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    « What to do when the power is out? | Main | New Technology for Recruiting - on the HR Happy Hour tonight »

    Peer to Peer Knowledge Sharing

    Have you checked out a site called Skillshare

    Skillshare is a kind of learning community where members offer to share their knowledge, sometimes for a fee, on a wide variety of topics ranging from design, to development, and even to hobbies like cooking and photography. Other Skillshare community members can register for these classes, which are all delivered live and in-person, (currently Skillshare does not offer eLearning capability).

    The Skillshare site serves as a kind of marketplace or clearinghouse for the mutually beneficial exchange of knowledge from experts that are interested and incented to offer their skills and expertise to participating community members who are hoping to increase their knowledge on a given subject for personal or professional reasons.

    Underlying the concept of a site like Skillshare is the notion that more traditional and 'formal' avenues and mechanisms for delivering this type of instruction frequently can't react quickly enough to changes in the public's demand for specific learning content, and by the time they could assemble resources, develop a curriculum, complete all the administrative tasks associated with offering new learning programs, that enough time may have passed that the demand for the learning content may have waned, or the market may have simply moved on. In a way just like these formal institutions Skillshare is the middleman, but one with much less friction and cost that can serve to separate producers of learning content from consumers of that content.

    The other interesting angle of Skillshare is how it democratizes the learning process, any member of the community can register to offer a course or class; (currently topics are being vetted by the site curators before being offered), and any other member can attend. Integration with Facebook on the individual course pages adds an element of social participation and feedback to the design and delivery process. It represents a model worth examining by those of us that may work in a corporate or organizational setting and are tasked with creating, distributing, and evaluating the effectiveness of training and learning content and opportunities.

    Could you imagine the adoption of the Skillshare model, with it's disaggregated and de-centralized provisioning of access to and opportunity for topic and project-specific expertise in a large or traditional organization? If an organization truly followed the Skillshare model and focused exclusively on small, in-person group based courses, and did not try to get overly heavy and dense with complex eLearning technology, then the development and rollout of the concept would be exceedingly simple. Just put up a simple website that allowed employees to volunteer to teach on subjects they have expertise and passion around, have HR or the Learning group do a bit of vetting to make sure the content is (mostly) aligned with business objectives, and open up registration to the population of potential learners. Add another area of the site for learners to suggest topics they are eager to learn more about, maybe add some simple voting, commenting, and rating functionality for courses and instructors and you'd be all set.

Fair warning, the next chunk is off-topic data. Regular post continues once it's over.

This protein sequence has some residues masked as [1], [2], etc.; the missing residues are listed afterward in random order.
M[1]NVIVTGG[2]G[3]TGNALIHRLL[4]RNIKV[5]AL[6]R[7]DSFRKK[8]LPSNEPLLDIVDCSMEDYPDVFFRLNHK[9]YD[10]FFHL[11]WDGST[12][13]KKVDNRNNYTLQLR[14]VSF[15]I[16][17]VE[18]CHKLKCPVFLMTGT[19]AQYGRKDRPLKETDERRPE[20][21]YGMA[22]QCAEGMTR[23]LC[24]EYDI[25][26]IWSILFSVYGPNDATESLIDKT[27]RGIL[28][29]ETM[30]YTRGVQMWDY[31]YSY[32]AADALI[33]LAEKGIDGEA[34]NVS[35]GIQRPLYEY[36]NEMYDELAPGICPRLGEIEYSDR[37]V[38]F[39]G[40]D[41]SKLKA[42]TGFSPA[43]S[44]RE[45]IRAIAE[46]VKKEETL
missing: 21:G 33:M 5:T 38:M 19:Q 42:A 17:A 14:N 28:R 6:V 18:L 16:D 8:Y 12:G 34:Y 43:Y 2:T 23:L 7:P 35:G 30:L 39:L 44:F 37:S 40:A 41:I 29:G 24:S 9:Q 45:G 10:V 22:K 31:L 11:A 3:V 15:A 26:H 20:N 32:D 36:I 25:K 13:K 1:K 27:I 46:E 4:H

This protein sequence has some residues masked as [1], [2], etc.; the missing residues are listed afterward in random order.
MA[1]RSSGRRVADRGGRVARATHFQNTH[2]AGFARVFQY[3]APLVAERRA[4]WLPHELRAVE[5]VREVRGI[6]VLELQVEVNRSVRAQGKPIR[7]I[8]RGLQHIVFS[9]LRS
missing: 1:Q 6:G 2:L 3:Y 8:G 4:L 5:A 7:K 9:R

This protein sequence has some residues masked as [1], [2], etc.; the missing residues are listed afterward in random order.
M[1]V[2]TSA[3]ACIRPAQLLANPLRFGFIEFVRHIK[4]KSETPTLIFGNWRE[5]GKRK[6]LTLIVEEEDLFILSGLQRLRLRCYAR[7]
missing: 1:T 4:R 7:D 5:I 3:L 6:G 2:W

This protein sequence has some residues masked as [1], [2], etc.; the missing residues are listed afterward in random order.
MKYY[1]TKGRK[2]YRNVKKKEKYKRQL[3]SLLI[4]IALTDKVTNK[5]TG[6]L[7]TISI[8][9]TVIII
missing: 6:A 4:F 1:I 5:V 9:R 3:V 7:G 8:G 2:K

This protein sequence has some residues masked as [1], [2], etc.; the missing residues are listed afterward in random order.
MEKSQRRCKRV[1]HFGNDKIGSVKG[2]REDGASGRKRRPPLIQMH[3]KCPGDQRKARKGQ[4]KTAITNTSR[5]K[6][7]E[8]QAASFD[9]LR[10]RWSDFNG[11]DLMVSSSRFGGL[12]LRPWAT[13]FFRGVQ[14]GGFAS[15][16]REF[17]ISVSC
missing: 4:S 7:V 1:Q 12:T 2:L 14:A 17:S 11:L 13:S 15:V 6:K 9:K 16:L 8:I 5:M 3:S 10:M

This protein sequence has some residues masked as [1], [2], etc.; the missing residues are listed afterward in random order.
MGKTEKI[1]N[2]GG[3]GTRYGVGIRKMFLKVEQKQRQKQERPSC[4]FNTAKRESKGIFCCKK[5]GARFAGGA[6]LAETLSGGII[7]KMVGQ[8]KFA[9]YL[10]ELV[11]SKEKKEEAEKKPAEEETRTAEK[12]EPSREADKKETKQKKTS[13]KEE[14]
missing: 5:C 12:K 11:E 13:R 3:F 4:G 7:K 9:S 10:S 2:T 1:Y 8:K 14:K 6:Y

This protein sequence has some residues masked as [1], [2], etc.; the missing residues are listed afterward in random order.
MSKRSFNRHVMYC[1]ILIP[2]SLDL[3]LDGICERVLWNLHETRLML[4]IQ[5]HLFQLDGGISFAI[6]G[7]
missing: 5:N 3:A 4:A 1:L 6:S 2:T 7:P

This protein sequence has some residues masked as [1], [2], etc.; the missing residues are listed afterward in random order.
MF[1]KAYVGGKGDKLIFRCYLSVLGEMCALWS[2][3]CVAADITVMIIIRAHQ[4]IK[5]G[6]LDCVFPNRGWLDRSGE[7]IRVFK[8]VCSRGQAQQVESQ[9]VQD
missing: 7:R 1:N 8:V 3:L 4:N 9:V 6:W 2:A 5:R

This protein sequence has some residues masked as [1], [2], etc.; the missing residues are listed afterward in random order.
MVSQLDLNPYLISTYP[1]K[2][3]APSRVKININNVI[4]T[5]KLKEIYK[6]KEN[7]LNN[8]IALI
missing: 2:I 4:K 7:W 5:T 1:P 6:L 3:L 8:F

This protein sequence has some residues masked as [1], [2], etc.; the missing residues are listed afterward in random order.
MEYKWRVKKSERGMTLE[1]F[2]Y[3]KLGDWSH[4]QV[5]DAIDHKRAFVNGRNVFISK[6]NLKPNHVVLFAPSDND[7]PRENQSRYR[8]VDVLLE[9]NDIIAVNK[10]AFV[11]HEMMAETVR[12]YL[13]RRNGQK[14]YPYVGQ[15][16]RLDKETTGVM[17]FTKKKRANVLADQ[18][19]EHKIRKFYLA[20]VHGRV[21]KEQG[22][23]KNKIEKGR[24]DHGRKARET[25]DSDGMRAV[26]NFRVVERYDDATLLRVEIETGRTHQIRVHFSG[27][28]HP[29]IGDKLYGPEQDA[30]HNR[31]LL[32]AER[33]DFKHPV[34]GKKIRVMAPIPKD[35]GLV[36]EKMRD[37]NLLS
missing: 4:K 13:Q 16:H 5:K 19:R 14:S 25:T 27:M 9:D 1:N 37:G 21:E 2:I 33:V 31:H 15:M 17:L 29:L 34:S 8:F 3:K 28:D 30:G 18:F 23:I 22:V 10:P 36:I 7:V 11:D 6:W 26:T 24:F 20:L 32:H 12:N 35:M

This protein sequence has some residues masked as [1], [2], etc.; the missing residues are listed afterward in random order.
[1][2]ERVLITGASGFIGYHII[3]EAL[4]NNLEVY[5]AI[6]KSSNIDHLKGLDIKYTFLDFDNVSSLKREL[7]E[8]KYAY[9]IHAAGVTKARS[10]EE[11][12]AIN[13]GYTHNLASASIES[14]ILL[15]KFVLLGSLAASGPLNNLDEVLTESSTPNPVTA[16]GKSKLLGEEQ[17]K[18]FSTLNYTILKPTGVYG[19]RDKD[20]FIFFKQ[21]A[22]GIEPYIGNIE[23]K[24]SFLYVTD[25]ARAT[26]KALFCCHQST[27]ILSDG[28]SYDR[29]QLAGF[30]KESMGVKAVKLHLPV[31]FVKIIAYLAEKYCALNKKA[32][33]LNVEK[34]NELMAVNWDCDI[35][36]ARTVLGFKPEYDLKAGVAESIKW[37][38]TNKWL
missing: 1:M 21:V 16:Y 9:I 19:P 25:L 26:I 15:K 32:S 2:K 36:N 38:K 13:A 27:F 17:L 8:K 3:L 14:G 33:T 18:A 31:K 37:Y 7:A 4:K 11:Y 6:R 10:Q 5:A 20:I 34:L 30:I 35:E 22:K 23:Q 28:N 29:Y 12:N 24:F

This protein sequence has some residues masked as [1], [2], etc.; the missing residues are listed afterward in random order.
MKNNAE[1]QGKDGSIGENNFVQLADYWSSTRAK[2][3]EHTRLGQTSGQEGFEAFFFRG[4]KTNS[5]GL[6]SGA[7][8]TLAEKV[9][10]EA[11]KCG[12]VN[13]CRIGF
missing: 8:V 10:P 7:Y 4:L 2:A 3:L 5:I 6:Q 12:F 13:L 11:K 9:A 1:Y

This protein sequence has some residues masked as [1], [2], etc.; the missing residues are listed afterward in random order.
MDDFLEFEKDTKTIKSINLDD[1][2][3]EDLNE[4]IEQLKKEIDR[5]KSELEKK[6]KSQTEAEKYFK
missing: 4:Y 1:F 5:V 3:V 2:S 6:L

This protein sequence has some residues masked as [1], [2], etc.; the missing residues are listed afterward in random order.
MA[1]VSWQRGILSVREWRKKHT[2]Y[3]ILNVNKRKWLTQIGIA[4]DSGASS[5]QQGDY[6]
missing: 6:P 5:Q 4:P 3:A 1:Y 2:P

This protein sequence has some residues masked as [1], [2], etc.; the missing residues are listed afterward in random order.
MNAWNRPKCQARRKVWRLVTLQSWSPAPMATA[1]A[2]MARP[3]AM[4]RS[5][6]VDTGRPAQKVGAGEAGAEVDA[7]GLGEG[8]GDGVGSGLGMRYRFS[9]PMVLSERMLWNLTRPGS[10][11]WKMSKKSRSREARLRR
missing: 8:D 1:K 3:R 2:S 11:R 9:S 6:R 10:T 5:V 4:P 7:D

One of the frequent worries that HR and organizational leaders express is capturing and understanding so-called 'tacit' knowledge of the workforce, the kind of insight and understanding that isn't really written down anywhere or is easily transferred from one employee to another (or to many) by traditional and typical methods. In HR we can mean well, but we can end up creating too much infrastructure, impose too many demands, or simply not be cognizant that simple facilitation of more peer-to-peer knowledge sharing would benefit the employees and the organization in a significant manner. 

    Sure, an informal employee knowledge sharing community could not or should not replace essential training related to safety, compliance, operation of equipment and such, but in today's modern organization most of what employees really need to know, and what others would likely be happy to share, seems to fall into that vast category of learning that a less-formal, more nimble, and employee driven approach would be more suitable for and possibly more effective.

    What do you think - does your organization make it easy for people to share what they know? And for people to ask for help and guidance on subjects they would like to learn more about?

    Have a Great Weekend!


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    References (2)

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    • Response
      If you adore football, you most likely have a favorite team from the National Football League or two and have a list of players who like to have noticed.
    • Response
      Response: UK Models Review
      Steve's HR Technology - Journal - Peer to Peer Knowledge Sharing

    Reader Comments (2)

    thanks for sharing

    May 16, 2011 | Unregistered Commenterpanel ├žit


    May 16, 2011 | Registered CommenterSteve

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